The need for innovations to improve access to hearing care

Despite a growing need for innovations in hearing care, startups and users are struggling due to systemic barriers.

A May 2022 report by MIT News talks about a startup testing a unique drug molecule that can reverse hearing loss with a new kind of regenerative therapy. The initial results are encouraging - where the improvement in people's hearing was measured by tests of speech perception. However, there is a long road to the market, and the preliminary results from a 124-person clinical trial are expected next year. The future sounds promising.

Hearing impairment remains a persistent issue in India.

Expanse of hearing impairment in India[1]

The timeline of auditory devices’ evolution clearly shows that innovations in this space have been intermittent. They have mostly been incremental in the form of enhanced amplification, better noise cancellation and improvements in design, rather than disruptive.

Timeline of innovations in auditory devices’ space [2]

Auditory devices including hearing aids and cochlear implants have been the mainstay of treatment for hearing impairment. They reduce communication barriers, as they enable better speaking and understanding capabilities.

Hearing aids help those with mild to moderate hearing loss by amplifying the sounds, whereas cochlear implants help those with severe to complete hearing loss. They are surgically implanted devices and directly stimulate the auditory nerves, a function performed by inner ear parts in normal circumstances.

There is a wide spectrum in terms of costs when it comes to these devices.

Spectrum of auditory devices costs [3][4]

These wide spectrums indicate that cost limits accessibility and affordability of high quality and feature-rich solutions. The market is yet to find a sweet spot that can address both quality and affordability.

There are other deep-rooted issues that act as barriers to accessibility of these devices:

1. Lack of awareness, especially, among the elderly and people based in remote areas.

2. Reluctance to get implants through surgical procedures considering the risks involved.

3. After the individual has adopted an appropriate device, s/he requires training to use it effectively. This may entail regular visits to audiologists/therapists for a few months. This rehabilitation process is a challenge for those working on daily wages. The cost burden of the repeat visits and therapist’s fees lead to a drop out of those with humble financial backgrounds.

Market growth for hearing aids and implants[5]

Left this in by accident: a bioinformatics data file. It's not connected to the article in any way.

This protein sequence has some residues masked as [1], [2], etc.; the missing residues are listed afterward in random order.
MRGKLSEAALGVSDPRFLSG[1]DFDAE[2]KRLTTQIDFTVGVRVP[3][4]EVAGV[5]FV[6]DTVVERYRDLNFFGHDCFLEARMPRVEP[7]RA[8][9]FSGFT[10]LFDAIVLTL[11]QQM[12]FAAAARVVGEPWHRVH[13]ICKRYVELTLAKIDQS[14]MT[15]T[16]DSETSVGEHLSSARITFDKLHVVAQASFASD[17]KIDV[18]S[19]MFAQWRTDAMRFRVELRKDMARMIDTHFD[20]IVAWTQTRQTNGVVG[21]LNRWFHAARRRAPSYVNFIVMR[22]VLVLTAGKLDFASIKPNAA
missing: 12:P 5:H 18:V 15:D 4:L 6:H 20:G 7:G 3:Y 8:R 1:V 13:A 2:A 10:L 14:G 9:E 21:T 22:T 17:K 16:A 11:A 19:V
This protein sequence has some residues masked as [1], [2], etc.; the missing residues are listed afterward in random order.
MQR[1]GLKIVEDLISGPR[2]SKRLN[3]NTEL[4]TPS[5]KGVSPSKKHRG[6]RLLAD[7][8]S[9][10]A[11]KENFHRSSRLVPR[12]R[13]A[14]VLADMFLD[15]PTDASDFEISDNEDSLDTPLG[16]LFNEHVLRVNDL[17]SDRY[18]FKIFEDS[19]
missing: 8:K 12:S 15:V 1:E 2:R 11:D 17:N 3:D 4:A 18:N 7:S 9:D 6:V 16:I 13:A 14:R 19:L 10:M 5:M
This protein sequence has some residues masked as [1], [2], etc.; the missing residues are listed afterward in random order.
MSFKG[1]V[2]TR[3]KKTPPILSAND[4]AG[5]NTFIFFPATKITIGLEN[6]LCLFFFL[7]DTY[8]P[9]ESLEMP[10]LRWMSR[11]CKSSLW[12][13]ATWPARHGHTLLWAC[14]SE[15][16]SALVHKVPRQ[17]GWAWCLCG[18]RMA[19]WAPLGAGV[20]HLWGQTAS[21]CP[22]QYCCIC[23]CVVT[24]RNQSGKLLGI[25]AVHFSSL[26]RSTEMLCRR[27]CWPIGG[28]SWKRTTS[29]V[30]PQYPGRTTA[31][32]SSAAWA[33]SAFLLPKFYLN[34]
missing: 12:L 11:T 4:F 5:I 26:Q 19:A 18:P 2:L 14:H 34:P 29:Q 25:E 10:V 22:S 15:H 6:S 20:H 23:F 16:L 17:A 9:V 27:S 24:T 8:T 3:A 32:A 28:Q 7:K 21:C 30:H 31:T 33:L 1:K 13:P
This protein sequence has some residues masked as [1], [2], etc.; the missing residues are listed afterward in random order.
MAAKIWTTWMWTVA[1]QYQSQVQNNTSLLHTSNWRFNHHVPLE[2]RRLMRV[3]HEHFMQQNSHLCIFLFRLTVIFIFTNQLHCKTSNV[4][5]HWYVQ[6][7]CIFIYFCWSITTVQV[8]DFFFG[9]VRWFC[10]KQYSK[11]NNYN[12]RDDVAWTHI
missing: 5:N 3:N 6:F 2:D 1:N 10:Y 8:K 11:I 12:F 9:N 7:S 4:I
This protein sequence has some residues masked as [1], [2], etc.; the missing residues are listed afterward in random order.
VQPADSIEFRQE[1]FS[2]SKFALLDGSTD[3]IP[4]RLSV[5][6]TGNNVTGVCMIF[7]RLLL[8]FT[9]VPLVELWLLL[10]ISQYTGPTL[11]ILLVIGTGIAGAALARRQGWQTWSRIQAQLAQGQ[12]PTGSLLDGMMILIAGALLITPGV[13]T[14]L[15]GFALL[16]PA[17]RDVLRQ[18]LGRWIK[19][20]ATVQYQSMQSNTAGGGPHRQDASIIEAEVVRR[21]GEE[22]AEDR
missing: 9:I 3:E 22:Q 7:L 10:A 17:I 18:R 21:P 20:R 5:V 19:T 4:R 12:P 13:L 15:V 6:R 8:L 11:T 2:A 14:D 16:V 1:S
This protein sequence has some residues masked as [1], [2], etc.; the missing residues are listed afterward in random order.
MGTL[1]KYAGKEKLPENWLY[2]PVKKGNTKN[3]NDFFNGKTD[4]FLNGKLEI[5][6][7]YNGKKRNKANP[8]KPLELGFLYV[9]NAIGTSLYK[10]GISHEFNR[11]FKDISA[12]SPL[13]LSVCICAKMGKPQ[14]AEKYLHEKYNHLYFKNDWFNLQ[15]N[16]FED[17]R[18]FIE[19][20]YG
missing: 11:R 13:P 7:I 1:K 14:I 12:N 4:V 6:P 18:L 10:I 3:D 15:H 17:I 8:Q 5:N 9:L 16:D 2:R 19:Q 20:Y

But there is a silver lining to this story. The global hearing devices market is well primed for innovation. India is not far behind with > $300 million growing at a CAGR of nearly 5 percent. [6] Factors driving this growth are increasing incidences of loss of hearing and advances in technology and its acceptance.

A few entrepreneurs in India have walked the extra mile to bring impact-led innovations to those who need them the most.

Innovation landscaping of hearing impairment space

Landscaping of the solutions makes it clear that there is still scope for innovation in the space of devices for correction of hearing. These devices should solve the problems of affordability, quality of product/service, accessibility, low adaptation and rehabilitation needs.

Unfortunately, innovators can hardly leverage these opportunities due to the absence of an enabling ecosystem that can take their solutions from the lab to the market. While government funding is available for research and development of Assistive Tech solutions and private capital is forthcoming for scaling up, the gulf in between sees many startups struggling to survive.

An innovation engine:

Working with entrepreneurs in the sector for the past five years, Social Alpha has designed a toolkit approach to provide them holistic support.

1. Laboratory with up-to-date infrastructure for quick prototyping and product development

2. Blended financing model – startups have used these tools to access new markets. For instance, startups could use funds to subsidise the rates of assistive devices for persons with disabilities who have low affordability

3. Customised go-to-market strategy through hands-on strategy workshops

4. Networks and mentoring to help startups get their products clinically validated

In December 2021, Social Alpha in collaboration with SBI Foundation had launched a challenge for startups called ‘Techtonic – Innovations in Assistive Technology’. Under this program, four early-stage innovators were supported with funding, laboratory infrastructure, mentorship, and network with industry partners. This will help their innovations to move forward on Technology Readiness Level (TRL) and enhance market readiness. Such interventions are crucial in sectors like hearing impairment where innovations are essential, but the market is fragmented and has a low-paying capacity.


Hearing impairment not only hinders personal growth, but also creates financial strain on the families of the disabled. It has cascading effects in both children as well as adults.

Cascading effect of hearing loss in children[7]

Cascading effect of hearing loss in elderly[8]

Innovations if rightly nurtured have the potential to break these chains and bring inclusivity.






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